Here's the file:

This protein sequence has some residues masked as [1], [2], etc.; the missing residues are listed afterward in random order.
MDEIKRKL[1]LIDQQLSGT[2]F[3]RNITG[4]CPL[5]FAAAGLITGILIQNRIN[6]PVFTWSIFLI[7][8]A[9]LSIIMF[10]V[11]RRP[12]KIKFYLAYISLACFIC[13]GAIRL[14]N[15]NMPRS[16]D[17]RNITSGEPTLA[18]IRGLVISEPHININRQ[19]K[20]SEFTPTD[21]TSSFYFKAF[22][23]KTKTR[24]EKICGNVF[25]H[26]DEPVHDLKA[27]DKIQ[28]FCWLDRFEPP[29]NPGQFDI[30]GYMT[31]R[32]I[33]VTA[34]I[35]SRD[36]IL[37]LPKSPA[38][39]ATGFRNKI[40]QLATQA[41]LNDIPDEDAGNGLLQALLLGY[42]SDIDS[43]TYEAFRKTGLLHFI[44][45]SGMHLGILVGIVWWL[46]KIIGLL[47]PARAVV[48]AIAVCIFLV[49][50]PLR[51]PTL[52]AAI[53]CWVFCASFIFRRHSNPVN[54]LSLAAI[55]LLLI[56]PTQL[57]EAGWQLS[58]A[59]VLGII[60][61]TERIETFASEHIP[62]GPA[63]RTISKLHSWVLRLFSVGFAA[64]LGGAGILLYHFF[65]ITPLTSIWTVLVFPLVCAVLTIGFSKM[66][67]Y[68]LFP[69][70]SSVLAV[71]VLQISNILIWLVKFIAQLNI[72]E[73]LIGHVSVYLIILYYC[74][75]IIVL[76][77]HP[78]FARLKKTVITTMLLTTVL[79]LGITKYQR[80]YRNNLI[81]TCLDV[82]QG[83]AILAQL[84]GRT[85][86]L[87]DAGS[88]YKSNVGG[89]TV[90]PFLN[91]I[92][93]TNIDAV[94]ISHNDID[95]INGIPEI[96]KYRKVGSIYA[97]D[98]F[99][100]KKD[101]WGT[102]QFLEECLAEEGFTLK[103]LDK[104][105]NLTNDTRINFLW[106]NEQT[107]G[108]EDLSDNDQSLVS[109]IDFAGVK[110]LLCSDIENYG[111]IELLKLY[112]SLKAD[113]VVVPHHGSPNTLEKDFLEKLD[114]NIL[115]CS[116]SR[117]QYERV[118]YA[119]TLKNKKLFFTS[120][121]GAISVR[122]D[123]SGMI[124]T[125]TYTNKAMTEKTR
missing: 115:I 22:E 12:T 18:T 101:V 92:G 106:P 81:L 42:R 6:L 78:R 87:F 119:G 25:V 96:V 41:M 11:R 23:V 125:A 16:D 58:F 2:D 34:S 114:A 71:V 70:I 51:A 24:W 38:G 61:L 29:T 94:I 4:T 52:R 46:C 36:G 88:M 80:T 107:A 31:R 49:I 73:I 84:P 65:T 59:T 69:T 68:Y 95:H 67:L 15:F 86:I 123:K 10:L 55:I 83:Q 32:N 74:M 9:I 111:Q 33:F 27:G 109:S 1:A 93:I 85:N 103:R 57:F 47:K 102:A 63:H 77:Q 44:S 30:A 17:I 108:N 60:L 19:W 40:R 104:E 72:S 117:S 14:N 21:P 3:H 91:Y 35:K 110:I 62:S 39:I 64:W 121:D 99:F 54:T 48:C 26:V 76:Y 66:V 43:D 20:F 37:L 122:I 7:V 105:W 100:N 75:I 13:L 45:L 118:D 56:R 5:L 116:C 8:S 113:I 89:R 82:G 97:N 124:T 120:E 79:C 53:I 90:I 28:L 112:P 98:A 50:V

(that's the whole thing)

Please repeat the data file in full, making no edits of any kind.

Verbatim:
This protein sequence has some residues masked as [1], [2], etc.; the missing residues are listed afterward in random order.
MDEIKRKL[1]LIDQQLSGT[2]F[3]RNITG[4]CPL[5]FAAAGLITGILIQNRIN[6]PVFTWSIFLI[7][8]A[9]LSIIMF[10]V[11]RRP[12]KIKFYLAYISLACFIC[13]GAIRL[14]N[15]NMPRS[16]D[17]RNITSGEPTLA[18]IRGLVISEPHININRQ[19]K[20]SEFTPTD[21]TSSFYFKAF[22][23]KTKTR[24]EKICGNVF[25]H[26]DEPVHDLKA[27]DKIQ[28]FCWLDRFEPP[29]NPGQFDI[30]GYMT[31]R[32]I[33]VTA[34]I[35]SRD[36]IL[37]LPKSPA[38][39]ATGFRNKI[40]QLATQA[41]LNDIPDEDAGNGLLQALLLGY[42]SDIDS[43]TYEAFRKTGLLHFI[44][45]SGMHLGILVGIVWWL[46]KIIGLL[47]PARAVV[48]AIAVCIFLV[49][50]PLR[51]PTL[52]AAI[53]CWVFCASFIFRRHSNPVN[54]LSLAAI[55]LLLI[56]PTQL[57]EAGWQLS[58]A[59]VLGII[60][61]TERIETFASEHIP[62]GPA[63]RTISKLHSWVLRLFSVGFAA[64]LGGAGILLYHFF[65]ITPLTSIWTVLVFPLVCAVLTIGFSKM[66][67]Y[68]LFP[69][70]SSVLAV[71]VLQISNILIWLVKFIAQLNI[72]E[73]LIGHVSVYLIILYYC[74][75]IIVL[76][77]HP[78]FARLKKTVITTMLLTTVL[79]LGITKYQR[80]YRNNLI[81]TCLDV[82]QG[83]AILAQL[84]GRT[85][86]L[87]DAGS[88]YKSNVGG[89]TV[90]PFLN[91]I[92][93]TNIDAV[94]ISHNDID[95]INGIPEI[96]KYRKVGSIYA[97]D[98]F[99][100]KKD[101]WGT[102]QFLEECLAEEGFTLK[103]LDK[104][105]NLTNDTRINFLW[106]NEQT[107]G[108]EDLSDNDQSLVS[109]IDFAGVK[110]LLCSDIENYG[111]IELLKLY[112]SLKAD[113]VVVPHHGSPNTLEKDFLEKLD[114]NIL[115]CS[116]SR[117]QYERV[118]YA[119]TLKNKKLFFTS[120][121]GAISVR[122]D[123]SGMI[124]T[125]TYTNKAMTEKTR
missing: 115:I 22:E 12:T 18:T 101:V 92:G 106:P 81:L 42:R 6:L 78:R 87:F 119:G 25:V 96:V 41:M 11:R 23:V 125:A 16:D 58:F 2:D 34:S 114:A 71:V 70:I 51:A 24:W 38:G 61:L 29:T 94:I 4:T 52:R 46:C 36:G 88:M 80:T 107:A 31:R 49:I 73:I 84:P 65:T 59:T 69:T 68:Y 95:H 67:L 15:F 86:I 123:K 10:L 55:I 83:Q 32:N 74:M 9:I 111:Q 33:F 27:G 109:S 1:A 93:I 85:N 103:R 57:F 47:K 102:A 63:H 77:Q 44:S 30:A 17:I 108:N 60:L 19:W 40:R 104:E 72:S 117:S 14:N 21:P 3:H 91:Y 35:K 110:I 62:S 39:I 64:W 121:D 99:F 54:T 48:C 26:V 76:Y 66:V 43:D 20:F 37:L 122:I 7:V 105:W 100:N 75:I 13:L 45:L 118:D 56:R 5:L 116:C 8:S 113:I 89:R 82:G 97:N 124:T 120:E 79:C 53:I 90:I 28:L 112:P 98:A 50:V